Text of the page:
self-medication through substance abuse or addiction equivalents, such as gambling, violence, sensation seeking, destructive and excessive exercise or being a workaholic or sexually hyperactive (32, 38, 49, 57, 59).

Even the design of our health care and support structures is rarely outreaching and motivational enough for these kinds of non-compliant and denying clients. Thus, treatment is often not practicable to these men that are hardly capable of living up to the routinely demanded criteria of insight, motivation, compliance and willingness to change that usually are the presupposed intake criteria to supportive and therapeutic outpatient services.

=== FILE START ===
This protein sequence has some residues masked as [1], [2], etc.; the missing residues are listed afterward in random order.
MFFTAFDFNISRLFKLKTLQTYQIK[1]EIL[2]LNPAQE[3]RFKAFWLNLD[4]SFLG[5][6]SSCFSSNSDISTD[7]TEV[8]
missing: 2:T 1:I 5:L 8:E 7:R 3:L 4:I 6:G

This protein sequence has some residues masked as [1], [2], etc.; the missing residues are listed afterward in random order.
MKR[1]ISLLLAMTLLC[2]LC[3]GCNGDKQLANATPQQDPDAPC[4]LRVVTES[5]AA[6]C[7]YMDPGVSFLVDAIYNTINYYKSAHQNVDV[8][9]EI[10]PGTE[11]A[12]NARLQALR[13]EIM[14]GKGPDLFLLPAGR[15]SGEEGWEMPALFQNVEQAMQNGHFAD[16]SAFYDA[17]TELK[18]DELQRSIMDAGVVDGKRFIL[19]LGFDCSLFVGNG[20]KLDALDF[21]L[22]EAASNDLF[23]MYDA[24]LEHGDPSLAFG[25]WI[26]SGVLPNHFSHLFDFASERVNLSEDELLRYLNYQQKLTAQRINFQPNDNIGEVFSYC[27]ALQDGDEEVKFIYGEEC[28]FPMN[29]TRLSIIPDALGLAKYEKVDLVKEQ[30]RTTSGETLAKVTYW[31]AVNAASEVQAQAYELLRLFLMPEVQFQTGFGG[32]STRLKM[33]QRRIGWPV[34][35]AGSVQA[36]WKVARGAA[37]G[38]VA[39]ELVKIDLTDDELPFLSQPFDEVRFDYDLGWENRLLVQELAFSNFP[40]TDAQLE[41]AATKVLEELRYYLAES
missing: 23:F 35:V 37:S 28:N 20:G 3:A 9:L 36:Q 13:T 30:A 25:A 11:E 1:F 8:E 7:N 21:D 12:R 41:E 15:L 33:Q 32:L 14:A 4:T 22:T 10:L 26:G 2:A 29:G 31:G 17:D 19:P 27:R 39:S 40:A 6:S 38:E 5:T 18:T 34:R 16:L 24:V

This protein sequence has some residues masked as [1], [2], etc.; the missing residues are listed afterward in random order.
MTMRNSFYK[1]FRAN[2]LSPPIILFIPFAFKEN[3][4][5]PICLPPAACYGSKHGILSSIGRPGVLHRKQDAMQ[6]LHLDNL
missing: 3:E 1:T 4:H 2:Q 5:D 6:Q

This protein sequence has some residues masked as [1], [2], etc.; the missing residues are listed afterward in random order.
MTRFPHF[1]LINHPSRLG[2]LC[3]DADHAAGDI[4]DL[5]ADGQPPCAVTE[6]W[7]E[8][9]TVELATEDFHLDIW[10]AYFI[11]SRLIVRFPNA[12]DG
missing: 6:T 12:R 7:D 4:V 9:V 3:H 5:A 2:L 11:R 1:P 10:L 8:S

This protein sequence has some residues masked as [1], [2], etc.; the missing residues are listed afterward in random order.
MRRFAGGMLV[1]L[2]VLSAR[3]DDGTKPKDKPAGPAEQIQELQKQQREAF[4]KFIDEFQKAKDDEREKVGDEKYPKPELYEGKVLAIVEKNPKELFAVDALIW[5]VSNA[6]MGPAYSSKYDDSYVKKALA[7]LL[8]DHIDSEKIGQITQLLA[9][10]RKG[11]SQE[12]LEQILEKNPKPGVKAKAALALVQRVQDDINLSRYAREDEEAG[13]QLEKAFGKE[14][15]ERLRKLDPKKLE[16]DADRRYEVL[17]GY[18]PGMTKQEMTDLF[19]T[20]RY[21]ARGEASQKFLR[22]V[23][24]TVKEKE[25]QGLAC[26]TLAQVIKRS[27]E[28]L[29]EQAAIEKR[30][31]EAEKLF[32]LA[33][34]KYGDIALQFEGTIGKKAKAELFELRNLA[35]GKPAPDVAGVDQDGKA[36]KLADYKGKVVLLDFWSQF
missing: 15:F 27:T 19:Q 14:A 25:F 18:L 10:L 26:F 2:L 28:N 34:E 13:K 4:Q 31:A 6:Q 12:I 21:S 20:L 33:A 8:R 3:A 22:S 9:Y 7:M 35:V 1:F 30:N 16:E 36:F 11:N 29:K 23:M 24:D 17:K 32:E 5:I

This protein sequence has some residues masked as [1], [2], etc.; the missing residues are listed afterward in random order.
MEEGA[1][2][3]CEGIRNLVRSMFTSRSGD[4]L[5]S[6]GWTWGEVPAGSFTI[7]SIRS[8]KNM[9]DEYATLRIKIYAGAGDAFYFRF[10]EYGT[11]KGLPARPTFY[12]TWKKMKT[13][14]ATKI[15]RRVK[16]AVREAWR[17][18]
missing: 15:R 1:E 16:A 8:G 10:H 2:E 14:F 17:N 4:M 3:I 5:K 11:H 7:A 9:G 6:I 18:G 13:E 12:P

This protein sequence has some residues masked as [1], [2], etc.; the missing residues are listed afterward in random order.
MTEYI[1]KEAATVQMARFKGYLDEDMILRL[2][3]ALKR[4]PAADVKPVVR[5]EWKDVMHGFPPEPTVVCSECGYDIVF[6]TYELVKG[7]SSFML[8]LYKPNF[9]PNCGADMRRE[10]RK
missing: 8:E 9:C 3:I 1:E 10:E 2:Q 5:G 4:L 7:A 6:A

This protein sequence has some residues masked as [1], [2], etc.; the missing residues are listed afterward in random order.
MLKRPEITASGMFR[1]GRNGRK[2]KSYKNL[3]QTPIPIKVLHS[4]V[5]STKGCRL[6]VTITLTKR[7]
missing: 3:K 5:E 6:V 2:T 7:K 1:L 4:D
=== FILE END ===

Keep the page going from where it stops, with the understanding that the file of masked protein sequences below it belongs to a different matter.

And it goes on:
This also applies for these men's suicide proneness where after all windows of opportunity seem to exist. An extensive literature study in 2002 showed that people who committed suicide had significantly more contacts with primary care during the last year before their death (77%), than they had with the mental health services (32%) (60). Women sought hereby contact to a somewhat greater extent than men. If one only looked at the contacts with the health care during the last month before the suicide, the corresponding figures were 45% regarding primary health care and 19% for psychiatric care. Generally elderly people had more often contact with health care before their suicide, than younger people did. This applied for both sexes. Thus, the importance of addressing and involving primary health care in the diagnosis and treatment programs of depression and the prevention of suicides, again, is underlined.